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foreign manpower tightening

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Brah
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Postby Brah » Tue, 19 Mar 2013 9:20 pm

iloverice wrote:hehehe, my mistake.... like you all been observed, no need grammar lah.. especially when commenting something that one hate so much.. and they claimed they speak British English only (they always told me this on every occasion, to remind me of my poor English - funny accent English) . :D Strangely, I don't get the same scolding from the native speaker. sigh

hates

tripped up by plurals again

and wrong, proper grammar all the time

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Brah
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Postby Brah » Tue, 19 Mar 2013 9:23 pm

morenangpinay wrote:
Singapore based banks under pressure to hire more locals
Acting Manpower Minister Tan Chuan Jin told parliament last
week that he and Deputy Prime Minister Tharman Shanmugaratnam,
who is also the finance minister, had met senior members of the
financial industry urging them to develop a local talent
pipeline.

Dunno but from what I've seen the vast majority of people in banks or other MNCs are locals, just like in any other country. I'd like to see the numbers on this, it's got to be 80-90% local.

Crikey if they had the people we wouldn't have come here in the first place.

If anything there are probably more obstacles for hiring foreigners, not the other way around.

Edit: is=>are, this time I was tripped up by plurals....
Last edited by Brah on Wed, 20 Mar 2013 8:02 am, edited 1 time in total.

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Mi Amigo
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Postby Mi Amigo » Tue, 19 Mar 2013 9:36 pm

^^^ +1

As a country, Singapore appears to be doing its utmost to commit economic suicide right now.
Be careful what you wish for

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the lynx
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Postby the lynx » Tue, 19 Mar 2013 10:37 pm

Mi Amigo wrote:^^^ +1

As a country, Singapore appears to be doing its utmost to commit economic suicide right now.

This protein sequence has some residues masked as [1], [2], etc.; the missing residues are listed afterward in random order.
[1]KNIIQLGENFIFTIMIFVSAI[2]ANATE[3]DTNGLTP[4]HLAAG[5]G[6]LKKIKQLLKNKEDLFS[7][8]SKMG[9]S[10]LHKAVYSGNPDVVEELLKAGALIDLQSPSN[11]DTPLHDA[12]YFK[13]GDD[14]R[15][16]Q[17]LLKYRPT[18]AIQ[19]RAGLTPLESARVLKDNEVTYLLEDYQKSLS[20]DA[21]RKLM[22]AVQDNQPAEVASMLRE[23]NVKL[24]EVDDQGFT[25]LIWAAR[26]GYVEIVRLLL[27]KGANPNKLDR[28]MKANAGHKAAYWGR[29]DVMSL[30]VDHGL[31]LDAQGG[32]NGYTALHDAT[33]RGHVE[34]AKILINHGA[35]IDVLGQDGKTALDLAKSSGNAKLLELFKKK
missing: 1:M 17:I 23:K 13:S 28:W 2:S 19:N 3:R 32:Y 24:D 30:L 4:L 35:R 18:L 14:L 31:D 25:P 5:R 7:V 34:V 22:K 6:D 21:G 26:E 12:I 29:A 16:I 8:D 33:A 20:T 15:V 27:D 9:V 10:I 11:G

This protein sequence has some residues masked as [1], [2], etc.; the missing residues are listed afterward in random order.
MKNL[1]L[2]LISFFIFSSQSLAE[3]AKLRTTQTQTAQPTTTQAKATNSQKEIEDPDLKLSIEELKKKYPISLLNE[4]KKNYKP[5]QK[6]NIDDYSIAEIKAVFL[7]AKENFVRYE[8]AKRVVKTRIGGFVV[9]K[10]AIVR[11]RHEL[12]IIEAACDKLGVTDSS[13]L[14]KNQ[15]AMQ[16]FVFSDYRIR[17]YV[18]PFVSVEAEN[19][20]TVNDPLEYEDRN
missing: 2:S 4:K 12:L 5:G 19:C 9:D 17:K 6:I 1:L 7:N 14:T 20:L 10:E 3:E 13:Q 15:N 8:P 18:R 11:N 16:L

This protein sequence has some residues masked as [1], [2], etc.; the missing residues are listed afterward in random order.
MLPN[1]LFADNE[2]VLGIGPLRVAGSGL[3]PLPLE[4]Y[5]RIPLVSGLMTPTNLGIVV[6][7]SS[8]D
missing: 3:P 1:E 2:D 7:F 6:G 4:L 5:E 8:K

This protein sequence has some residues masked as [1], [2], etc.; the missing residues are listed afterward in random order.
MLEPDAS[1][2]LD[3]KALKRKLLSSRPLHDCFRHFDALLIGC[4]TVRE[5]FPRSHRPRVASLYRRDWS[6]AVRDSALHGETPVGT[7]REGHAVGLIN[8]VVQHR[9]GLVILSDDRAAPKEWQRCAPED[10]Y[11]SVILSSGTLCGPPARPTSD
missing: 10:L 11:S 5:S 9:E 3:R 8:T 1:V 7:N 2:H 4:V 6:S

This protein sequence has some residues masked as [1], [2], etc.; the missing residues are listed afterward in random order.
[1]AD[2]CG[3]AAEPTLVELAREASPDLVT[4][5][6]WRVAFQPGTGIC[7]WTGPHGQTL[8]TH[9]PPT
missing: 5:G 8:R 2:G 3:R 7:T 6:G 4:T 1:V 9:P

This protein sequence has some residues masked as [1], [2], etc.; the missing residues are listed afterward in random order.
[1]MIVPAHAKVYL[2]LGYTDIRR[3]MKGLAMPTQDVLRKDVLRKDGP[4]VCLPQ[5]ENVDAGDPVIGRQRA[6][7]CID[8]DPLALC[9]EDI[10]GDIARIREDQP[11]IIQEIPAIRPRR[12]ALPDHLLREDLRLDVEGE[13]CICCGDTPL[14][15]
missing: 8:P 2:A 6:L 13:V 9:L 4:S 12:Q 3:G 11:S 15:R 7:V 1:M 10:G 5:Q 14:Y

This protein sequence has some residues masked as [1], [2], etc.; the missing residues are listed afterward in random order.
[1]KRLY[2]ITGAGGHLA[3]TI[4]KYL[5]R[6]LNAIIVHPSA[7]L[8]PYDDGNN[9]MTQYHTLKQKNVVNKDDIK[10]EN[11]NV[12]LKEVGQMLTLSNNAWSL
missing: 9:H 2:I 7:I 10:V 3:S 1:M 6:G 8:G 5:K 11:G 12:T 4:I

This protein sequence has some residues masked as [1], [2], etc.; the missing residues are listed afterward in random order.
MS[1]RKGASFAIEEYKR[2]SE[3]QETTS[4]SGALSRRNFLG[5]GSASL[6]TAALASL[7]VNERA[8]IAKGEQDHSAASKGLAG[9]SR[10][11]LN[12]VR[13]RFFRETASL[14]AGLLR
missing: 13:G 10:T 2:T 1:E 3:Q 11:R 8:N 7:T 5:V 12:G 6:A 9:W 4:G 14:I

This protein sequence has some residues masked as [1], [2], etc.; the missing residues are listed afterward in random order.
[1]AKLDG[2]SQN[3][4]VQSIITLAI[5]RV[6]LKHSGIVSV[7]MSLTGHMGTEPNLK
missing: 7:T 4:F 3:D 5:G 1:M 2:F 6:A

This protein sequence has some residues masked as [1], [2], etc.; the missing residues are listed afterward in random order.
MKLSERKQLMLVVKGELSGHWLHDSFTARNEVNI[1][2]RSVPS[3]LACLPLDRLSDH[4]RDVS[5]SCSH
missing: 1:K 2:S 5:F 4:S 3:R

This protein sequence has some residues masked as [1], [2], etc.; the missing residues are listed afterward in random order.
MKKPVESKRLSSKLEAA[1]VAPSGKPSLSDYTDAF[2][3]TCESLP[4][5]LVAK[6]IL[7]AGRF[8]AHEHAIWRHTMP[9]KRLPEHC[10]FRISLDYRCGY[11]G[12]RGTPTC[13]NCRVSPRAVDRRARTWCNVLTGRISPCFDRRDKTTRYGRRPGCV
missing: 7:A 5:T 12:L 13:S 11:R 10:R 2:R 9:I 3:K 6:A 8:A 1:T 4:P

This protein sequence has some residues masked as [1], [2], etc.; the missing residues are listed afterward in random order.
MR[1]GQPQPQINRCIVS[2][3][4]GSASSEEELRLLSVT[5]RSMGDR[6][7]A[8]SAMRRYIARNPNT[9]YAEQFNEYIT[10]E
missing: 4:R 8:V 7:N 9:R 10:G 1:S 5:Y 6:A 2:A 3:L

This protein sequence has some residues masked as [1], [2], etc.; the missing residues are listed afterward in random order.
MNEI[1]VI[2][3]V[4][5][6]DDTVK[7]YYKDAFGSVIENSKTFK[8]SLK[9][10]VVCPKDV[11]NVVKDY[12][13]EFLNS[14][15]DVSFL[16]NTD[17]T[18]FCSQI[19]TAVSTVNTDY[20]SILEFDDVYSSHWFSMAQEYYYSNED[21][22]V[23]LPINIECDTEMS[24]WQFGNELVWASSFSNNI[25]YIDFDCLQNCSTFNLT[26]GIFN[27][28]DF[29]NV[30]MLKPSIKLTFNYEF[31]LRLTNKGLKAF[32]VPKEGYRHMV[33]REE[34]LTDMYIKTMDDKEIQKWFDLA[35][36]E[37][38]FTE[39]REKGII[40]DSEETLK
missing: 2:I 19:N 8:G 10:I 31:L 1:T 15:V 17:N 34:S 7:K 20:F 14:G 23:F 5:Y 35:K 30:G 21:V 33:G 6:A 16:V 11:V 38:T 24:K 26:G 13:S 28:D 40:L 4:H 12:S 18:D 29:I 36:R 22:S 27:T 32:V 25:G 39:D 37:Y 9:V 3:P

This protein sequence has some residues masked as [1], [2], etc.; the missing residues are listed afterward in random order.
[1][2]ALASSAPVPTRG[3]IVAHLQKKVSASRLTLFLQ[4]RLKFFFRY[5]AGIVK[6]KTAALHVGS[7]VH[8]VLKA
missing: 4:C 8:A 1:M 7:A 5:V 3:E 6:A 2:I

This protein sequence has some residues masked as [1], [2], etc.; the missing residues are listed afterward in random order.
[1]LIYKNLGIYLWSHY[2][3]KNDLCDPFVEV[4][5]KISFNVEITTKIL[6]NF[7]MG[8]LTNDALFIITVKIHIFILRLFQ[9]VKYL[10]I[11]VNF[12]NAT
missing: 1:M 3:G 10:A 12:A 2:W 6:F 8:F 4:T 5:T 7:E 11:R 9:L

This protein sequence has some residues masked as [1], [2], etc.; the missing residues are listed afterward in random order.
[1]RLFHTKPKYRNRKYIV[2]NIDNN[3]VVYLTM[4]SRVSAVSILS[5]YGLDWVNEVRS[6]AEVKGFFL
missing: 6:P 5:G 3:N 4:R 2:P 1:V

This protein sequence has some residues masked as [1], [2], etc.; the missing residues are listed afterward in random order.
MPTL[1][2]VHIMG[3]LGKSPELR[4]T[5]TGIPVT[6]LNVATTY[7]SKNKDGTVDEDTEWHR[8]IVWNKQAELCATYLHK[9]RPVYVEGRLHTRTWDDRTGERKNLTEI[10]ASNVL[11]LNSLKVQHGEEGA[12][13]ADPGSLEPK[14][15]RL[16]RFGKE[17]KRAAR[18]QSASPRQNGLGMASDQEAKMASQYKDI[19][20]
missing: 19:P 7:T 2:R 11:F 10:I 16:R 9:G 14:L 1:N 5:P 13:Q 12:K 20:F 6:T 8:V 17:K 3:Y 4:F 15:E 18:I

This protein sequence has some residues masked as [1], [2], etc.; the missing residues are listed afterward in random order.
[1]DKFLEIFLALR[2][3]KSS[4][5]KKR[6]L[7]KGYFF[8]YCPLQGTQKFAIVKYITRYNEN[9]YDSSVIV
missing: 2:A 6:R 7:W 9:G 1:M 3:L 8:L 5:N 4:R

Indeed, and the most laughable irony is that these people claim to be of exceptional intelligence and quality above everyone else, and they are still unable to see what's ahead of their myopic whines!

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nakatago
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Postby nakatago » Wed, 20 Mar 2013 7:20 am

Mi Amigo wrote:^^^ +1

As a country, Singapore appears to be doing its utmost to commit economic suicide right now.


The best part is, they're pushing us to get onto the lifeboats first!

They've seen the iceberg but didn't avoid it in time.

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Postby morenangpinay » Wed, 20 Mar 2013 12:10 pm

http://www.mom.gov.sg/newsroom/Pages/SpeechesDetail.aspx?listid=428

interesting they are reviewing US and Hongkong visa policies

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pixfirewall
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Postby pixfirewall » Mon, 08 Apr 2013 12:45 am

Singapore headhunters are spotting a new trend in Singapore – the rise of ‘opportunistic’ expats arriving in Singapore.

Essentially, ‘opportunistic’ expats are foreigners arriving in Singapore on a social visit pass without a job, trying their luck and hoping to get one here....

http://www.tremeritus.com/2013/04/07/more-opportunistic-expats-heading-to-singapore-for-jobs/
pixfirewall
IM & email: dccruzjr@msn.com

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sundaymorningstaple
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Postby sundaymorningstaple » Mon, 08 Apr 2013 6:41 am

It's only new because they are new at researching, nothing more. There has been "Opportunitistic" expats ever since I got here 31 years ago. It's been really apparent since around 1999 after the Asian financial meltdown of '97. But then, Singapore "headhunters" being the pathetic lot that they are, generally speaking, wouldn't have a clue really.

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Postby zzm9980 » Mon, 08 Apr 2013 8:11 am